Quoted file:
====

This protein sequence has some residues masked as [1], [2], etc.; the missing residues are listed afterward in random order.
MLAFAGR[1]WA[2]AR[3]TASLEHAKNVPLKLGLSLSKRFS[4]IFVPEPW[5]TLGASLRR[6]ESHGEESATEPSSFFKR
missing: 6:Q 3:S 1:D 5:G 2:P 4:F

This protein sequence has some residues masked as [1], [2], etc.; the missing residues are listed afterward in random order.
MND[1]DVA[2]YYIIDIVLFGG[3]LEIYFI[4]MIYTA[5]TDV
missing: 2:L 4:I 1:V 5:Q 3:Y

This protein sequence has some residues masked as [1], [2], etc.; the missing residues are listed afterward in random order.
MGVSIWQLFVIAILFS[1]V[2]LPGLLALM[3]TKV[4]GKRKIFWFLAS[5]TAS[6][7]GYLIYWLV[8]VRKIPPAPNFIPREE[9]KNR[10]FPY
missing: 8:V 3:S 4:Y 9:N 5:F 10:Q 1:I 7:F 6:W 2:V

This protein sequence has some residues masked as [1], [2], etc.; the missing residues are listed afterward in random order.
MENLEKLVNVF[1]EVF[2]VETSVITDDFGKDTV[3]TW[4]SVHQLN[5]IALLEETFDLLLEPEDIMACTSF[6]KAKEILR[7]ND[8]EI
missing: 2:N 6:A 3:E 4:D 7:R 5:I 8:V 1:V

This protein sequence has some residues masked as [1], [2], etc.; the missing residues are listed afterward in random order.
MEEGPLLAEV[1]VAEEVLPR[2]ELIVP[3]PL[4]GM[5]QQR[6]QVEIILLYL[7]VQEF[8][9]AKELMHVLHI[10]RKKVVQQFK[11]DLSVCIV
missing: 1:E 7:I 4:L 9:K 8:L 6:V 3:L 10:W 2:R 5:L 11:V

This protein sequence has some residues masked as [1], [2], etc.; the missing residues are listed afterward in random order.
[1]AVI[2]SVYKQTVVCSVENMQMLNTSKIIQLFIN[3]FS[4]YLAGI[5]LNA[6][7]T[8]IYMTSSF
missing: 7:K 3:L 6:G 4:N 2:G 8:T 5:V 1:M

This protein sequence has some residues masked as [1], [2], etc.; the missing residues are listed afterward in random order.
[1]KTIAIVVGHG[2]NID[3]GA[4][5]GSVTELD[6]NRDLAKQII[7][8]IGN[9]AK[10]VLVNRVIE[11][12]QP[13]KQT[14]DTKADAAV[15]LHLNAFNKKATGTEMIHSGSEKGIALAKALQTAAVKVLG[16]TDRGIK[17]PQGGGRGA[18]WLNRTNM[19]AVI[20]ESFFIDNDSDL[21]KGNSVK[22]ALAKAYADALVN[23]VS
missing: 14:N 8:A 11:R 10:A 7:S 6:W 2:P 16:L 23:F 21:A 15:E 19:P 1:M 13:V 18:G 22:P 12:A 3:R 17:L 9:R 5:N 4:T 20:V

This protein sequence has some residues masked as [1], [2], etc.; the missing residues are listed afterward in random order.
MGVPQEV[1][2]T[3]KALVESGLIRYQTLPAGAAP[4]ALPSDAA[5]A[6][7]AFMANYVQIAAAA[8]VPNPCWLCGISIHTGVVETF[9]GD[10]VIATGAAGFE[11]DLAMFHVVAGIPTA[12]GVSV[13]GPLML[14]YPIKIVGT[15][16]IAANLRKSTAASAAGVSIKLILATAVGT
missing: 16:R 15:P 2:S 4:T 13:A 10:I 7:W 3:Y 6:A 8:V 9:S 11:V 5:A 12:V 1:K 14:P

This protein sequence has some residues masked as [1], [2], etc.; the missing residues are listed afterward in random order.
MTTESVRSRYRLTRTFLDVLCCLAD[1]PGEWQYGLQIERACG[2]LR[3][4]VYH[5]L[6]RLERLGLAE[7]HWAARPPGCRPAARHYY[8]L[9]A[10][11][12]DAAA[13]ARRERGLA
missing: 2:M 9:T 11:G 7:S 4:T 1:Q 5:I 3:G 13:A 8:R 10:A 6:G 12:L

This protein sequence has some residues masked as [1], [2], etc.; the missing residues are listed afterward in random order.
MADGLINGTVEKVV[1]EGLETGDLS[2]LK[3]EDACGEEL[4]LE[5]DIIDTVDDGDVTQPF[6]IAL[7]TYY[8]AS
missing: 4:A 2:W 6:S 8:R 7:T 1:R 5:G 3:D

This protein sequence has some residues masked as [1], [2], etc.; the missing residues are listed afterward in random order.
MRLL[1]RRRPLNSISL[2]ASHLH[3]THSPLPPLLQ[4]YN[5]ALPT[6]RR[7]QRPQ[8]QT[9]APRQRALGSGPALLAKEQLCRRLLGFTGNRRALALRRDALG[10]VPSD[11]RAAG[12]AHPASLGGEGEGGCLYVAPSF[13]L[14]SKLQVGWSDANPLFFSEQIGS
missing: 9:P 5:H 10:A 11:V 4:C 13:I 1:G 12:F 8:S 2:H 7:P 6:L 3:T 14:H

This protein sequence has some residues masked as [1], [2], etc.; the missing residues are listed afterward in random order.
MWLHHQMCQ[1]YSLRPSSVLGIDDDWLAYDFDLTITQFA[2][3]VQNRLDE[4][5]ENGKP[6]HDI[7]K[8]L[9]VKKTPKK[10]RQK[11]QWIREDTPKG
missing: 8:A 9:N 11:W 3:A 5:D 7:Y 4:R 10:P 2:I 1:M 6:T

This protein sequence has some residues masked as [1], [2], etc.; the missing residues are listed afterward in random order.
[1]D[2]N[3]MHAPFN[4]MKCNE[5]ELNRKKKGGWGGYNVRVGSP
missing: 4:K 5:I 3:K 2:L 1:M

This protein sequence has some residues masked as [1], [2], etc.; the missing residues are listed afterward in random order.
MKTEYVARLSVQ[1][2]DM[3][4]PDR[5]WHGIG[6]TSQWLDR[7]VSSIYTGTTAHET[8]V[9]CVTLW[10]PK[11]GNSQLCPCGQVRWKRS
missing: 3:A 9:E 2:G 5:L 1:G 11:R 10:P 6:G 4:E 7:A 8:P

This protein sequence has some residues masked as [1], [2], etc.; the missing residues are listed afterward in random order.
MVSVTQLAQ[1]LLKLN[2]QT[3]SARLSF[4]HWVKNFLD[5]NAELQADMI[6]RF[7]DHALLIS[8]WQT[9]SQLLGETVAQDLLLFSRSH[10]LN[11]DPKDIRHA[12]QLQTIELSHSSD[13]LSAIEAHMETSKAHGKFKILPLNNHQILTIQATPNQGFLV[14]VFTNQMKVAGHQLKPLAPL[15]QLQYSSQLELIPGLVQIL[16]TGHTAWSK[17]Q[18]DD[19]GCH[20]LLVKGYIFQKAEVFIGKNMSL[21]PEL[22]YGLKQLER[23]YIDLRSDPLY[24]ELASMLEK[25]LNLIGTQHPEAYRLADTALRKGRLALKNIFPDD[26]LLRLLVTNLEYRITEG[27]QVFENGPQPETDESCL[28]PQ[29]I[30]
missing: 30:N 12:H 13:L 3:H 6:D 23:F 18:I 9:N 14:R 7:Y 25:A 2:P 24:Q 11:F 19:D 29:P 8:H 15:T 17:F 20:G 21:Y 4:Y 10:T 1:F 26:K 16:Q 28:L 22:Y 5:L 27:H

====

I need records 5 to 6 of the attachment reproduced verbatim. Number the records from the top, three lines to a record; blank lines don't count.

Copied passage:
This protein sequence has some residues masked as [1], [2], etc.; the missing residues are listed afterward in random order.
MEEGPLLAEV[1]VAEEVLPR[2]ELIVP[3]PL[4]GM[5]QQR[6]QVEIILLYL[7]VQEF[8][9]AKELMHVLHI[10]RKKVVQQFK[11]DLSVCIV
missing: 1:E 7:I 4:L 9:K 8:L 6:V 3:L 10:W 2:R 5:L 11:V

This protein sequence has some residues masked as [1], [2], etc.; the missing residues are listed afterward in random order.
[1]AVI[2]SVYKQTVVCSVENMQMLNTSKIIQLFIN[3]FS[4]YLAGI[5]LNA[6][7]T[8]IYMTSSF
missing: 7:K 3:L 6:G 4:N 2:G 8:T 5:V 1:M